Place: CNC Seminar Room/Anfiteatro de Farmacologia (Faculdade de Medicina da Universidade de Coimbra- Pólo I, 1º Andar)
This Course will touch a few of the most intriguing areas related to Reproductive Biology, starting with an overview of Gametogenesis, Fertilization and Early Development, and proceeding with discussions of new and controversial topics, notably epigenetic inheritance via sperm-borne RNAs, imprinting in the germline, non-canonical formation of gametes and other possibilities of somatic cell nuclear transfer, embryonic stem cell culture, pluripotency and differentiation. Clinical and ethical implications related to these issues will be permanently in the background. Schedule includes Lectures, informal discussions, and discussions steered by students.
Maria de Miguel (Hospital Universitario La Paz, Universidad Autonoma de Madrid, Spain)firstname.lastname@example.org
Eduardo Ruiz-Pesini (University of Zaragoza, Spain)
Miguel Ramalho-Santos (University of California, San Francisco)
Introductions and assignments
Primordial Germ cells (Maria de Miguel)
Regulation of sperm motility (Eduardo Ruiz-Pesini)
Afternoon Guest Lectures
The Y Chromossome and male Infertility
Faculdade de Medicina da Universidade do Porto - (email@example.com)
Cell polarity during folliculogenesis and oogenesis: relevance for assisted reproduction
Instituto de Histologia e Biologia do Desenvolvimento Faculdade de Medicina de Lisboa e CEMEARE - Centro Médico de Assistência à Reprodução, Lisboa - (firstname.lastname@example.org)
Sperm motility as a model to study population genetic variants in the mtDNA (Eduardo Ruiz-Pesini)
PGCs and Cell Engineering (Maria de Miguel)
Gametes, Fertilization and Activation of Development
Embryonic Stem Cells: Biology and Applications
Afternoon Guest Lectures
Pharmacological and Functional characterisation of cardiomyocytes derived from human embryonic stem cells
Imperial College, UK - (email@example.com)
Human embryonic stem cells for applications in regenerative medicine
MIT and Center for Neuroscience and Cell Biology - (lino@MIT.EDU)
Guest Lecture - Preimplantation genetic diagnosis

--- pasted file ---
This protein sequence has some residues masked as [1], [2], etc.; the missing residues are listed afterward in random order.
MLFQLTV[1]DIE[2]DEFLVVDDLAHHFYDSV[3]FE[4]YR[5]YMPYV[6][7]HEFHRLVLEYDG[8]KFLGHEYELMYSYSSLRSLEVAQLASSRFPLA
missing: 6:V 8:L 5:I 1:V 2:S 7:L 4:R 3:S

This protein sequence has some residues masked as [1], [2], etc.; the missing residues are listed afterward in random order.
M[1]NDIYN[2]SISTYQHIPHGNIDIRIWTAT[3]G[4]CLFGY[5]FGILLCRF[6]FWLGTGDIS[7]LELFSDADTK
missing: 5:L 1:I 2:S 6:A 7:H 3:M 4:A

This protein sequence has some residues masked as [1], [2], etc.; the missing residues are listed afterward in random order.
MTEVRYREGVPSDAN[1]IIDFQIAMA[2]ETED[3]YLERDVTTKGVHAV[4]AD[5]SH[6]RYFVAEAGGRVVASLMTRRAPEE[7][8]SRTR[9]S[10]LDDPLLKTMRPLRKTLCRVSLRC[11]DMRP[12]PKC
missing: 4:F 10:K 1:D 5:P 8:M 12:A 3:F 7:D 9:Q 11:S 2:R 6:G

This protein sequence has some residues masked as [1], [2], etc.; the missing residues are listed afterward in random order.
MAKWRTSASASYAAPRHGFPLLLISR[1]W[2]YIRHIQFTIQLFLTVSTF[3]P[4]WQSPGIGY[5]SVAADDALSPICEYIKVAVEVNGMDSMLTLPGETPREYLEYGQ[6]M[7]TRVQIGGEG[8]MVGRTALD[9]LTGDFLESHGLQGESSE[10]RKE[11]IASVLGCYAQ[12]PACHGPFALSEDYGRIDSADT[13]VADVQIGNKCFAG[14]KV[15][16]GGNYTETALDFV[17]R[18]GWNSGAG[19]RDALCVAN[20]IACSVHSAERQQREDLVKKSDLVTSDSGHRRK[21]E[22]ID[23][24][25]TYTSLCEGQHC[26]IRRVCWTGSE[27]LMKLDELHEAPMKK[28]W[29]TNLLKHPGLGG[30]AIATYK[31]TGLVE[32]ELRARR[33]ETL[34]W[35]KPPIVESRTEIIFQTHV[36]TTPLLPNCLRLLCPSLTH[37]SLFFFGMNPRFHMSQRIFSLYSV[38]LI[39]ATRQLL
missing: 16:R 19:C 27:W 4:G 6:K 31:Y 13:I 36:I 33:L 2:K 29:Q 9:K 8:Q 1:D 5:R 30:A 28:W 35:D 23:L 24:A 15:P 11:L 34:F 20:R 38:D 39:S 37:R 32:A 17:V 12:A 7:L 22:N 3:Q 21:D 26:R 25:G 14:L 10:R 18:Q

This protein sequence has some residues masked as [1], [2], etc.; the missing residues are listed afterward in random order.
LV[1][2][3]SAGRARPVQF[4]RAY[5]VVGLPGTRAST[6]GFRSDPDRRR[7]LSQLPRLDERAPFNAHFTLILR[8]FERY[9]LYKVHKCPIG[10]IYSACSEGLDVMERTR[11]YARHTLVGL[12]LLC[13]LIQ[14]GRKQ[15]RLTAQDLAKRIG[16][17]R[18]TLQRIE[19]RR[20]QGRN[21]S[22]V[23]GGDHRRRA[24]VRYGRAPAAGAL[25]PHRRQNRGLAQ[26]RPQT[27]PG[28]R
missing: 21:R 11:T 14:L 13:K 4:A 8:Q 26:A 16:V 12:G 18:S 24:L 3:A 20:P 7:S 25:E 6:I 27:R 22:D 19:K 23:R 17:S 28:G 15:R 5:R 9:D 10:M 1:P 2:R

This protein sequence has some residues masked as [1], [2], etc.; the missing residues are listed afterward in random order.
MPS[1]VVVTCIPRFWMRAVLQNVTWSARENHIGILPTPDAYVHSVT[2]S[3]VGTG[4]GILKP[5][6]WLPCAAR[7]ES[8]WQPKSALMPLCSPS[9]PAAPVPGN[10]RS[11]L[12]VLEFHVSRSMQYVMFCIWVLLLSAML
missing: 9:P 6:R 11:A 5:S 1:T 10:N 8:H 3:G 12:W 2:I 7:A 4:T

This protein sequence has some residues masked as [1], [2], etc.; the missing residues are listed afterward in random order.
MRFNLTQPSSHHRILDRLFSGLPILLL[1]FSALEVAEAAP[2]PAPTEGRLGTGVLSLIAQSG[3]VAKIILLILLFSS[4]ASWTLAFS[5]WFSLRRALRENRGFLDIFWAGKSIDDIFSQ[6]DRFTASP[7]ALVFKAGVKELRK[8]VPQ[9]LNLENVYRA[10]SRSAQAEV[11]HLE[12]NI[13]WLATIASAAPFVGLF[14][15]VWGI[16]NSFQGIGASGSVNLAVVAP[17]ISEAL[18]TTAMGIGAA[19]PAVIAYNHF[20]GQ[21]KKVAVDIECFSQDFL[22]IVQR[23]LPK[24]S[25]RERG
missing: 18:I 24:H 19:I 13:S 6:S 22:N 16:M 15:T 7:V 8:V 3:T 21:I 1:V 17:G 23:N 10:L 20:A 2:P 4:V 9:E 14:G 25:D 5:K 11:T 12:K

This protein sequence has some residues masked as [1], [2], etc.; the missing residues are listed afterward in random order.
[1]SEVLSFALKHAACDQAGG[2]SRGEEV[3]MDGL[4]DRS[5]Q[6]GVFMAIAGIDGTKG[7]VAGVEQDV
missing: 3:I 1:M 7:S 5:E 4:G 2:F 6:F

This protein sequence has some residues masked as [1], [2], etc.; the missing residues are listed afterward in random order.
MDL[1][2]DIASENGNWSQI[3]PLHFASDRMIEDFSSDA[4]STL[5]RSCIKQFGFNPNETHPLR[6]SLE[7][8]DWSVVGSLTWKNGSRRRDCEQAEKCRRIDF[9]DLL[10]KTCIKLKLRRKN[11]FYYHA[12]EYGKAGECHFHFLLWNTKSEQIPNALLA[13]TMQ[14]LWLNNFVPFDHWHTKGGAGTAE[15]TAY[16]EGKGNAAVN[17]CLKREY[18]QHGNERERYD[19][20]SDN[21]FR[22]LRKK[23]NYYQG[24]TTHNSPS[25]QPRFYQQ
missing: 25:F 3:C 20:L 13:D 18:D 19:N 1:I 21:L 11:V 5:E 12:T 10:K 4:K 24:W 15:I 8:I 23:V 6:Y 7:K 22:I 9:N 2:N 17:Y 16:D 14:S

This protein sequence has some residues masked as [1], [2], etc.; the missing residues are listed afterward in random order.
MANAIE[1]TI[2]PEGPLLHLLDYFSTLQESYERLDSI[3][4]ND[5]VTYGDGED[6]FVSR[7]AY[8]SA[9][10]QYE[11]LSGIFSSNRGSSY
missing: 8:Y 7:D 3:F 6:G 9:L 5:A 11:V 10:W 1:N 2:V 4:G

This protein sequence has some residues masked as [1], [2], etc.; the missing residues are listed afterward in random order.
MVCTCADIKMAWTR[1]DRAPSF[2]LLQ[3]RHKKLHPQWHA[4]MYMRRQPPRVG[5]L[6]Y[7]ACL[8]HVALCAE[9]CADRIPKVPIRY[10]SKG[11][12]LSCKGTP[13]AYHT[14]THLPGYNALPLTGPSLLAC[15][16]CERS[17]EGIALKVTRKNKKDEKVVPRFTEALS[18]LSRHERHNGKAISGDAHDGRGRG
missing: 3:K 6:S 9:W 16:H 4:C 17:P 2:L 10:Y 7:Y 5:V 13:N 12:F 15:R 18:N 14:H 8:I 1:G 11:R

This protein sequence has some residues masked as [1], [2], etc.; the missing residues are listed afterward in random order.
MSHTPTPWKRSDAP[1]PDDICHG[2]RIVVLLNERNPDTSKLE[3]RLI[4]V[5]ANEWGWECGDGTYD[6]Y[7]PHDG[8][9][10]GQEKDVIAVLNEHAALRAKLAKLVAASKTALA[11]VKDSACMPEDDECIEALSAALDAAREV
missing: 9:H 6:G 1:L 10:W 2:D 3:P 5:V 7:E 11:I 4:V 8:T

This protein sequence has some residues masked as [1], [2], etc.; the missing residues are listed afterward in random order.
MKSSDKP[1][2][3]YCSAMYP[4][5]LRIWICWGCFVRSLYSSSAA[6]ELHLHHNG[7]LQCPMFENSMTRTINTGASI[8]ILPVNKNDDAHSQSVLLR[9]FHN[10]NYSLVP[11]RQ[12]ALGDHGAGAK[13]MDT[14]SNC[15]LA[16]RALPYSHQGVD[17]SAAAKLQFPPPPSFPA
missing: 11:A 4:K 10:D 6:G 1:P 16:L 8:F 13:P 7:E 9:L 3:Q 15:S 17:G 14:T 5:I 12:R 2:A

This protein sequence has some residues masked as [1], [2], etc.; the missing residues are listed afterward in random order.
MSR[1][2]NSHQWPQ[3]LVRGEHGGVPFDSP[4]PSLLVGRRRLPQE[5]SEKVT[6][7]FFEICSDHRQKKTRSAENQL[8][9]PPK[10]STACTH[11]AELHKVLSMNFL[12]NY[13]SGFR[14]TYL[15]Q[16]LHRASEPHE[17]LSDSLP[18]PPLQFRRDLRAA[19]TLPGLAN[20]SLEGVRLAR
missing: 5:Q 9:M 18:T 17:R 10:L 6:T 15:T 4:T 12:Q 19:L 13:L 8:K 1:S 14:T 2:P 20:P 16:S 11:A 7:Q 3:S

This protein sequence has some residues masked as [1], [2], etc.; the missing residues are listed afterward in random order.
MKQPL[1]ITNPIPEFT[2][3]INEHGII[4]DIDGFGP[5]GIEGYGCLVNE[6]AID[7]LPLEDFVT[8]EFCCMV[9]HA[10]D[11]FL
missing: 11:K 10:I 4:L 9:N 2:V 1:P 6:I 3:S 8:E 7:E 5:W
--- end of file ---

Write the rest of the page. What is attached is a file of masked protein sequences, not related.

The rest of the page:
Faculdade de Ciências da Universidade do Porto - (firstname.lastname@example.org)
16.00- CNC Seminar
Transcriptional Regulation of Embryonic Stem Cell Pluripotency
1. Organization and function of germ cells and the regulation of Meiosis.
2. Architectural changes during spermiogenesis
3. Gamete heterogeneity
4. Primordial germ cells and the colonization of the mammalian embryo.
Fertilization and early development
5. Interaction between mammalian gametes: Homing, recognition, fusion, blocks to polyspermy and activation of development
6. Inheritance during fertilization: What comes from where?
7. Role of sperm RNA in sperm quality and epigenetic transmission of information
8. What can go wrong and why? Human (In)fertility
2. From Pluripotent embryonic stem cells to gonads
1. Embryonic stem cell derivation and characterization. Issues at stake
2. The cell biology of embryonic stem cells.
3. Primordial germ cells as pluripotent stem cells
4. Adult testis as a source of pluripotent Stem Cells?
5. Somatic cell nuclear transfer techniques to address infertility issues and genetic modifications of the germline
6. And how important is (Bio)Ethics in all of this?
Organization and Goals
The Course will be organized in standard fashion. There will be lectures (open to the general public), which we hope can have an informal format, and Journal Club-like Discussions with pre-assigned papers. Those are open to graduate students.
All students will have access to papers and are expected to have minimal insights into all of them beforehand (the key words here are “minimal” and “all”…). Students will NOT be asked to present any given papers formally (i.e., PowerPoint presentations), or in detail. Since last year this was understood as being an optional recommendation, which led to some confusion, this time I want to be very clear: no PowerPoint presentations. They tend to slow things down, force students to focus on only one paper, students spend way too much time preparing them (often missing lectures just before their presentation), they tend to serve as props/memory aids, and, above all, the students will do plenty of them throughout the Program.
However, students will be assigned one paper, which will represent the pivotal work of her/his Post Doc or PhD (just concluded), i.e., the students will assume that this is “their” work, which they have just published. Each student will first introduce the general points of the work to her/his classmates, then orally discuss what she/he would do next in terms of career development. In other words: which experiments would be important to do next and which directions the project would take (or should not take). In short, what an outline of their first independent research proposal/grant/job talk pitch might look like. The topics selected for the papers will be related to subjects not discussed in depth in the formal lectures. Students will also have to hand in a short (repeat: “short”) one-page summary/Abstract (A4, Times 12, space and a half between lines, margins of at least 2 cm) of their project proposal.